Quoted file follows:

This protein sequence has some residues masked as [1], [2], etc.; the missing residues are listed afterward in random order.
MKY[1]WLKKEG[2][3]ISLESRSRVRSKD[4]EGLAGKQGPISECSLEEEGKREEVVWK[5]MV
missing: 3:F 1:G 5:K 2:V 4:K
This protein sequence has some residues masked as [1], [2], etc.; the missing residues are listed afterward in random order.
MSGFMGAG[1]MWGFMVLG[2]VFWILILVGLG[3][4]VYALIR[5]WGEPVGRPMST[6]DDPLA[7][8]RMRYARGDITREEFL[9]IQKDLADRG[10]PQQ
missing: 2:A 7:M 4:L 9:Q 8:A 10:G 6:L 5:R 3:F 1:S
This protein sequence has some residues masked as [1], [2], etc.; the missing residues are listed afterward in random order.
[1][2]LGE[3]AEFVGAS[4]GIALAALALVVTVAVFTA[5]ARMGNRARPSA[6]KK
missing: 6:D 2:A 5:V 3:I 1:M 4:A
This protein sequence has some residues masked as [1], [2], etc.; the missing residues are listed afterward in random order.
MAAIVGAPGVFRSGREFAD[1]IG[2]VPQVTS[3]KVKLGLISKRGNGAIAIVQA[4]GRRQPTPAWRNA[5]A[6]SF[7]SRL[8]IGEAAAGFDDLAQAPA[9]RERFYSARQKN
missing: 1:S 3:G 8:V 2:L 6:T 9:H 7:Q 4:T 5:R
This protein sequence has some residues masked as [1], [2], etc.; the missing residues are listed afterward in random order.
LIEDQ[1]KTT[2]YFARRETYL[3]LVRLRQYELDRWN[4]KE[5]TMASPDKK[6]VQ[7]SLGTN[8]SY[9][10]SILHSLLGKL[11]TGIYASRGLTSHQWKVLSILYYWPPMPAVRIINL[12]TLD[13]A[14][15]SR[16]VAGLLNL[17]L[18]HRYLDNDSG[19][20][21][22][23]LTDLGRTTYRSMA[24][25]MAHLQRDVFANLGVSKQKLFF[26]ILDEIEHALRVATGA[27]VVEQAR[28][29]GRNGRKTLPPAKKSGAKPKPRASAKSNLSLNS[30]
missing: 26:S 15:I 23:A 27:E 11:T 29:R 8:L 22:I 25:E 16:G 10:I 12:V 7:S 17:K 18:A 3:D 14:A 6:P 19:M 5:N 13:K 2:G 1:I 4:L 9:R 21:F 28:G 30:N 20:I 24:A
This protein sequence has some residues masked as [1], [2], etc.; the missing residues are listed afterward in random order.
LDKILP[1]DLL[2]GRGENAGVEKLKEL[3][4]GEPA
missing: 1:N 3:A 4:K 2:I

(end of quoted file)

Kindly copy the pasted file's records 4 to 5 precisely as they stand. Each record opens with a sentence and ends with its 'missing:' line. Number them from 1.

This protein sequence has some residues masked as [1], [2], etc.; the missing residues are listed afterward in random order.
MAAIVGAPGVFRSGREFAD[1]IG[2]VPQVTS[3]KVKLGLISKRGNGAIAIVQA[4]GRRQPTPAWRNA[5]A[6]SF[7]SRL[8]IGEAAAGFDDLAQAPA[9]RERFYSARQKN
missing: 1:S 3:G 8:V 2:L 6:T 9:H 7:Q 4:T 5:R
This protein sequence has some residues masked as [1], [2], etc.; the missing residues are listed afterward in random order.
LIEDQ[1]KTT[2]YFARRETYL[3]LVRLRQYELDRWN[4]KE[5]TMASPDKK[6]VQ[7]SLGTN[8]SY[9][10]SILHSLLGKL[11]TGIYASRGLTSHQWKVLSILYYWPPMPAVRIINL[12]TLD[13]A[14][15]SR[16]VAGLLNL[17]L[18]HRYLDNDSG[19][20][21][22][23]LTDLGRTTYRSMA[24][25]MAHLQRDVFANLGVSKQKLFF[26]ILDEIEHALRVATGA[27]VVEQAR[28][29]GRNGRKTLPPAKKSGAKPKPRASAKSNLSLNS[30]
missing: 26:S 15:I 23:A 27:E 11:T 29:R 8:L 22:I 25:E 16:G 10:I 12:V 7:S 17:K 18:A 3:D 14:A 6:P 19:M 5:N 13:K 2:G 1:I 4:L 9:R 21:F 28:G 30:N 20:I 24:A